Jordan Szoke was inducted into the Canadian Motorsports Hall of Fame at their 22nd Gala Induction Ceremony at the Glenn Gould Studio Theatre at the CBC Building in downtown Toronto, Ontario, Saturday evening, October 22. Born in Bradford, ON., and recently moved to Lynden, ON., Szoke has won the Canadian National Pro Superbike crown a record 11 times, as well as further success in numerous pavement support categories and off-road activities.
Reigning Mopar CSBK Champion Szoke, riding for Express Lane/BMW Motorrad Canada aboard a S100RR, has also managed three perfect seasons on the National tour, unbeaten in 2010 with Honda and 2015 and 2016 for BMW.
The 37-year-old won his first career Superbike Feature National at Race City in Calgary, Albert in 1998, taking the title for Kawasaki at the end of the same season.
Since then, Szoke has built a record total of National Superbike events, with a running total of 59 successes, including 14 consecutive wins heading into the 2017 season.
Szoke went on to ride for Honda Canada several times, satellite teams in the USA for Ducati, Suzuki and Harley-Davidson, Suzuki Canada, a long and successful stint with Kawasaki, and the current Szoke-BMW era on the Canadian tour.
Szoke was presented to the Hall of Fame Gala audience by Fiat Chrysler/Mopar Executive Jim Kiritsis, one of the key supporters for Szoke’s Waznie Racing squad.
“When you start racing, you think about the next race, maybe the next win, the next Championship, the next season,” explained Szoke from handsome CBC stage. “Then you get to a certain point, and you consider what you have achieved, how far you have come – and it makes you feel old!”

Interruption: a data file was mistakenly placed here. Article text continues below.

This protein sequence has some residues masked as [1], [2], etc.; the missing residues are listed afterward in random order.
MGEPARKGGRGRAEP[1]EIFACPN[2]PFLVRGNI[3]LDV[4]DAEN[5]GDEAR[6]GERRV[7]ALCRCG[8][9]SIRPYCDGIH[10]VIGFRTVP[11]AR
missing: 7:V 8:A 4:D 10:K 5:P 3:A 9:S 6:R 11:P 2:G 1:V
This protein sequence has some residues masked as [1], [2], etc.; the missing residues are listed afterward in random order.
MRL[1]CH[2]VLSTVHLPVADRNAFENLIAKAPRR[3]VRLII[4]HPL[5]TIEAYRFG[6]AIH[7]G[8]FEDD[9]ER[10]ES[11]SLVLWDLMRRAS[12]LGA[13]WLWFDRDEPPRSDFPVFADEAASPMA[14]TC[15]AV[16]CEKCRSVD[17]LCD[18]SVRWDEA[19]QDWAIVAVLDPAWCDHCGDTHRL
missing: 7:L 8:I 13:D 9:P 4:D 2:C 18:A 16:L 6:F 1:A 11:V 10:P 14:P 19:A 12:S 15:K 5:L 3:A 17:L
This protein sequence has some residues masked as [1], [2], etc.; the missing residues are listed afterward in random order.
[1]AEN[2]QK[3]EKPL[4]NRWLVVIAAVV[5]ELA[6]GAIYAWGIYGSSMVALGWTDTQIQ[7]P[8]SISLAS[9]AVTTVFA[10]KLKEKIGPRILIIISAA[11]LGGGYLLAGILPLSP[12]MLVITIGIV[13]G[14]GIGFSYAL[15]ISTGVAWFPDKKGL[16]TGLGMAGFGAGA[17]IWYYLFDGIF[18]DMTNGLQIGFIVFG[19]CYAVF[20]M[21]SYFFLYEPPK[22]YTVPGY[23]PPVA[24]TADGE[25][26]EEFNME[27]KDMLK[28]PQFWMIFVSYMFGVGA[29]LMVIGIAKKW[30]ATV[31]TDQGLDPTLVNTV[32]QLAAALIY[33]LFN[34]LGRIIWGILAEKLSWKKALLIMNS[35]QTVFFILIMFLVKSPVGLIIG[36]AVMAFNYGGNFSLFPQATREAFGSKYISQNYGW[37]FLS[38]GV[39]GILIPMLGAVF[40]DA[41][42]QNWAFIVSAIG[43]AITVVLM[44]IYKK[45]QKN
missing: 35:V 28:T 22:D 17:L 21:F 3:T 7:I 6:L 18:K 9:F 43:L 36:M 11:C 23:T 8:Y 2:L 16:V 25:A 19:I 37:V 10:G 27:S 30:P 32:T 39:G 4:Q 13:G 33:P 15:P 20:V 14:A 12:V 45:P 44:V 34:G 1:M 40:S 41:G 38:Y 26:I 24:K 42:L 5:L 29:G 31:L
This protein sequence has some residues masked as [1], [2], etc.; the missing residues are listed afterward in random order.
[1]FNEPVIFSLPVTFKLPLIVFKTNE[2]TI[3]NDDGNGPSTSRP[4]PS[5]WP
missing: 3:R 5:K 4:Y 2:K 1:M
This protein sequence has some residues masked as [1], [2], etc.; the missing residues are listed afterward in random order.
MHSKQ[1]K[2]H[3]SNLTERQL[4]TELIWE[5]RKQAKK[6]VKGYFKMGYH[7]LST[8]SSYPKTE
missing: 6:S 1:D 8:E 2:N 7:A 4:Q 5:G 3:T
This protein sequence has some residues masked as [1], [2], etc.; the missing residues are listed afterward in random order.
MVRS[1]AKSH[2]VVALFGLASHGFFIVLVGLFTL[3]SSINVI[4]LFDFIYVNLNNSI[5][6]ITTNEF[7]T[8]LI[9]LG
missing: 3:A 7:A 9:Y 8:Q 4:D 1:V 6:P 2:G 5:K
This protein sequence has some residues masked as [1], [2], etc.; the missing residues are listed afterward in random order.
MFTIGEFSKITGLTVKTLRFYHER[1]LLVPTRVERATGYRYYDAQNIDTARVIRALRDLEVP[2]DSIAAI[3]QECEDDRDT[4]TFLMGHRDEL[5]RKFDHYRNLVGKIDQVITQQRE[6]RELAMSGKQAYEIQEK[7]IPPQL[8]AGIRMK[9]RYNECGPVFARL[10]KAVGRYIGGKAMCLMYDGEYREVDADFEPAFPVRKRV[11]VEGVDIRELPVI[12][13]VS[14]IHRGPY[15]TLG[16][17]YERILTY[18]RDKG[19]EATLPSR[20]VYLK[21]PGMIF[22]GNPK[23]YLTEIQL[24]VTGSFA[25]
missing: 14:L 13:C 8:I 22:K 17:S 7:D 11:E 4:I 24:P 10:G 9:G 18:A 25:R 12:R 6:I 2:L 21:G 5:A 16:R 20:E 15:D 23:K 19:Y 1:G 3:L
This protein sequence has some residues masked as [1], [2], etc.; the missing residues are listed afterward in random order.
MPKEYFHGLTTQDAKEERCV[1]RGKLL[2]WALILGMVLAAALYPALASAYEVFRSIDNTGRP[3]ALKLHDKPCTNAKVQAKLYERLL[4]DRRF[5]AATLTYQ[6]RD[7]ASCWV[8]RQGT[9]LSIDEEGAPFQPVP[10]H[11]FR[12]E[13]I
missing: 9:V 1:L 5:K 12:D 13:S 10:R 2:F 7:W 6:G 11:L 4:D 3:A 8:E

“I think that most people know that with motorcycle racing, the wear and tear is a major issue with your career’s span, with the amount of time you can compete at a top level having so much to do with injuries, recovery, and all those factors.
“I am very fortunate, that things have gone very well for me over all the years at all the tracks in all the series,” smiled Szoke. “I might limp a little when I get up in the morning, but by the afternoon everything is working fine! I want to race as long as I can be competitive at a high level, at least for a few more years.
“I think when you listen to all the of the other inductees in their speeches, there is a clear theme of the help and guidance of our mechanics, for the technical side, as well as the important support of family of friends. Some of those people belong in the Hall of Fame too.”
The last motorcycle roadracer to join the “overall” Canadian Hall of Fame was British Columbia’s Tom Walther, a star in the late 1980s who died racing Superbikes in Japan. Walters was inducted in 2012.
Three-time Canadian Superbike Champion, Flat Track and Ice Racing ace Michel Mercier, currently the owner of the FAST Racing School, joined the Hall in 2008. Mercier took the number one road racing plate in Canada for Suzuki in 1986 and 1987, and in his final career year with Yamaha in 1990.
1980s AMA Formula One/G.P. class star Alan Labrosse, also a successful car racer and currently the owner of the Autodrome St-Eustache oval and road course, was inducted in 2007. Labrosse won National rounds in the U.S. in the 250cc Grand Prix and Formula One (500cc) classes, before switching to open wheeled Formula car activity and eventually managing the career of Miguel Duhamel.
Szoke’s induction marks the first 1990s (and later) era motorcycle racer to be inducted into the Canadian Motorsports Hall of Fame, and the rare acknowledgement of a competitor still active and at peak form.
Meanwhile, the Canadian Motorcycle Hall of Fame have their next Ceremony next year in Montreal, Quebec on February 25. Among the roadracers entering the two-wheeled Hall in their 11th annual event is Miguel Duhamel, Pascal Picotte and Peter Hurst.
As well, famous Atlantic Motorsport Park co-founder and builder, the late car and bike competitor Jack Canfield, will also be inducted into the “Bike Hall” early next year.